English | Dzongkha Sunday, February 18, 2018

Free range cattle grazing increases livestock predation, finds a study

Sonam Pem, Thimphu
Feb 13, 2018

A new study has found out that livestock are more vulnerable to predation when released into forests without anyone herding them. The study is an effort to understand and assess the livestock herding practices in Bhutan to minimise predation by wild predators.

The study was carried out by Kencho Tshering of the Department of Forests and Park Services and Phuntsho Thinley of the Ugyen Wangchuck Institute for Conservation and Environmental Research (UWICER).

Free range cattle grazing, where cattle are left unattended without a herder, is one of the biggest contributors to livestock losses. Stall feeding, on the other hand, have been found to reduce loss of livestock to predators.

“We determined that free range cattle grazing is the most predominant type of cattle grazing that is currently seen and that is worrisome because in the past we used to see a lot of livestock animal groups being herded and the herders are actually of different age groups ranging from youngsters to elderly people,” Dr. Phuntsho Thinley of UWICER said.

“But nowadays, one of the important dynamics that we have found is that most of the herders are elderly groups and some of the herders cannot see properly as well as hear properly. So, this is worrisome because we feel that most of the herders are not able to actually take care of their animals.”

Shortage of rural farm labor and pasture land continues to be a challenge for herding cattle. As livestock rearing forms an integral part of agropastoralists’ livelihood in the country, livestock predation can form a economic setback to rural community.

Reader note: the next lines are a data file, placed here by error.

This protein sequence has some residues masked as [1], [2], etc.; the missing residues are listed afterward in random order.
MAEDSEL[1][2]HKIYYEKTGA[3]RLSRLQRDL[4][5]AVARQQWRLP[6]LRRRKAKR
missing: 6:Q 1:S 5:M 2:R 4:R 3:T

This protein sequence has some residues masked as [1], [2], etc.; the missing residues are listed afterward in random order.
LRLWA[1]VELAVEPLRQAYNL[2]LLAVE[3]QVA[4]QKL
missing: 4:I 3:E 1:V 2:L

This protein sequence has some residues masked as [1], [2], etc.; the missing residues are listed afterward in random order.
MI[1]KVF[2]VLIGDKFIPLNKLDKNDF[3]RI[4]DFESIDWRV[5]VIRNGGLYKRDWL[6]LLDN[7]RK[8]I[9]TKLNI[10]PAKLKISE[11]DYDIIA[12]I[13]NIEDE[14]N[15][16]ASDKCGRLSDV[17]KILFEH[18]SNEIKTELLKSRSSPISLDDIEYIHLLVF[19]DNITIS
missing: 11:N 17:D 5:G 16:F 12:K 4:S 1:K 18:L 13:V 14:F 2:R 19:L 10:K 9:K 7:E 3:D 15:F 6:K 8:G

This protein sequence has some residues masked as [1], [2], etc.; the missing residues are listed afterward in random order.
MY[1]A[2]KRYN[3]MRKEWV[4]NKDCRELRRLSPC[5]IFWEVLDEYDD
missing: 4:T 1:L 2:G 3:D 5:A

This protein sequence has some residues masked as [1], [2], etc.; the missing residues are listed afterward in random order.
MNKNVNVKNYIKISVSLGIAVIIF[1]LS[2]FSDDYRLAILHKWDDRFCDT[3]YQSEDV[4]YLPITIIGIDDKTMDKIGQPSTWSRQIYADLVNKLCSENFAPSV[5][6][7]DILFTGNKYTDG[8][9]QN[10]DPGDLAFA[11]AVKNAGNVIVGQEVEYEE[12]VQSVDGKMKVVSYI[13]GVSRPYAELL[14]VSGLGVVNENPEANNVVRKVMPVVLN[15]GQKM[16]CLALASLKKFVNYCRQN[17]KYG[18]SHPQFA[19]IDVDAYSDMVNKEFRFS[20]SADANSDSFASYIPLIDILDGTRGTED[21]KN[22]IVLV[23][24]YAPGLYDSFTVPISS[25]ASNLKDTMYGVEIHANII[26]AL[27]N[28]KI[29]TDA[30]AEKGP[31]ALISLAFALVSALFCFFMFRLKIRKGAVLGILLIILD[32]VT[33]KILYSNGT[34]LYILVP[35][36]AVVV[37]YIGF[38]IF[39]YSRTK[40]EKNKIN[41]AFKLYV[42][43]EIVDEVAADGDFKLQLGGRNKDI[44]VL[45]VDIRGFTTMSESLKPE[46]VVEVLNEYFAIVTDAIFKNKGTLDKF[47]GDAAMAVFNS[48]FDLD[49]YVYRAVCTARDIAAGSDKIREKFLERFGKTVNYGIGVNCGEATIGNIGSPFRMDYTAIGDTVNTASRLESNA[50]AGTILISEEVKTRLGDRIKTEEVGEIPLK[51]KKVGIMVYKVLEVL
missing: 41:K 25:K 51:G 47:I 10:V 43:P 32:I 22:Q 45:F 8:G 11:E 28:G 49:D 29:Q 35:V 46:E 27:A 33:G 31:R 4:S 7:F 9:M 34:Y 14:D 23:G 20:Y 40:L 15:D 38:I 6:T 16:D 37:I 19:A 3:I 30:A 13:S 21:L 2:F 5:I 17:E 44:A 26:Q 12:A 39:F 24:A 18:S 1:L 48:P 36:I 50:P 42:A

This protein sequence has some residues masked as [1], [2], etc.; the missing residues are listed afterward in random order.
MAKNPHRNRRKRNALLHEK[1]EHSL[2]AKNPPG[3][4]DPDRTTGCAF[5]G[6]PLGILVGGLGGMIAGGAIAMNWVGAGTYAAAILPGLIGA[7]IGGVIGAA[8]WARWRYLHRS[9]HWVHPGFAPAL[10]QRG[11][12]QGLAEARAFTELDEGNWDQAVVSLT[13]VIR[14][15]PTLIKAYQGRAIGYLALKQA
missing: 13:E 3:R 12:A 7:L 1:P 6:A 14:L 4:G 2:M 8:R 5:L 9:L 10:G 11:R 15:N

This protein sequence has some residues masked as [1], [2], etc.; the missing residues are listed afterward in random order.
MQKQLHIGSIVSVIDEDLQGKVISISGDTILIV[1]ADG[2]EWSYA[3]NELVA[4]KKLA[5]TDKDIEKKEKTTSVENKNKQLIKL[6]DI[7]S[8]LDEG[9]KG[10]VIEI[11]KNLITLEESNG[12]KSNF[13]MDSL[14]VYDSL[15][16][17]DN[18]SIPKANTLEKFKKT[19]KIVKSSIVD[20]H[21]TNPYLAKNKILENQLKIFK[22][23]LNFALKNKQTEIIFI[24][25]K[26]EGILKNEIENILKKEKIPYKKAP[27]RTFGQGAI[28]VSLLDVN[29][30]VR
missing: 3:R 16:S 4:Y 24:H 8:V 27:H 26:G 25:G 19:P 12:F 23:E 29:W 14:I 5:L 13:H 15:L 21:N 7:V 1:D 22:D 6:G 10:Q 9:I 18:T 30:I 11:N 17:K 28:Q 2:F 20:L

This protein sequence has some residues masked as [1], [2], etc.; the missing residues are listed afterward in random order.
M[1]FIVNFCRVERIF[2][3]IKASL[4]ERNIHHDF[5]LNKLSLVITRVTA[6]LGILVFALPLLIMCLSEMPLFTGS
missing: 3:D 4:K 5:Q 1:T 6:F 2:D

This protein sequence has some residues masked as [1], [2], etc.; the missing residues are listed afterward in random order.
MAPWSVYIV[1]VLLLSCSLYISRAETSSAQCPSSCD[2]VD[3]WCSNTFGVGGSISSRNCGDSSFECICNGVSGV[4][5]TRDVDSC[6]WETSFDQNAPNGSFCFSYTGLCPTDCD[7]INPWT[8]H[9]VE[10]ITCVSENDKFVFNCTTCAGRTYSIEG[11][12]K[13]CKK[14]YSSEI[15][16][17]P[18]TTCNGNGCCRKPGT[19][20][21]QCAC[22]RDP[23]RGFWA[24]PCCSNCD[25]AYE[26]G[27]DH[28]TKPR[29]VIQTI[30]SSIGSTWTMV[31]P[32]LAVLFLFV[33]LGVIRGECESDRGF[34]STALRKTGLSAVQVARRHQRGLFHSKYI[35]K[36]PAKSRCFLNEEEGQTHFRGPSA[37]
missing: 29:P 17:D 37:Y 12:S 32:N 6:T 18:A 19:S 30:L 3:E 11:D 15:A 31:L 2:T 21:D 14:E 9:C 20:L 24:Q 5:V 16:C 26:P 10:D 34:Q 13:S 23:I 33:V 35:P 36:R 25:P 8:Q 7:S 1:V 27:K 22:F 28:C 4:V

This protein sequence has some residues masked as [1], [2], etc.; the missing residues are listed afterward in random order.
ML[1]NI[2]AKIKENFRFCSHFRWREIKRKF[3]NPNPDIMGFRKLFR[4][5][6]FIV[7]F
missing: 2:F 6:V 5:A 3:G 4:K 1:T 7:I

“For sustainability of agriculture production in Bhutan, the government discourages the use of many chemical fertilizers and many people in the rural areas use cattle dung as farmyard manure,” Dr. Phuntsho Thinley said.

“Therefore, in order to use farmyard manure, cattle dung is required and for production of cattle dung, we definitely need livestock animals. So, if farmers keep on losing a lot of livestock animals to wild predators, then definitely it will have a rippling effect on the rural socio-economy.”

The study encourages farmers to practice stall feeding and proper livestock herding with accompanying herders.

It also recommends the government to devise a policy where farmers are provided with designated pasture land.

The study was conducted in Thimphu, Punakha and Gasa based on reports of high number of livestock loss cases reported in these districts.

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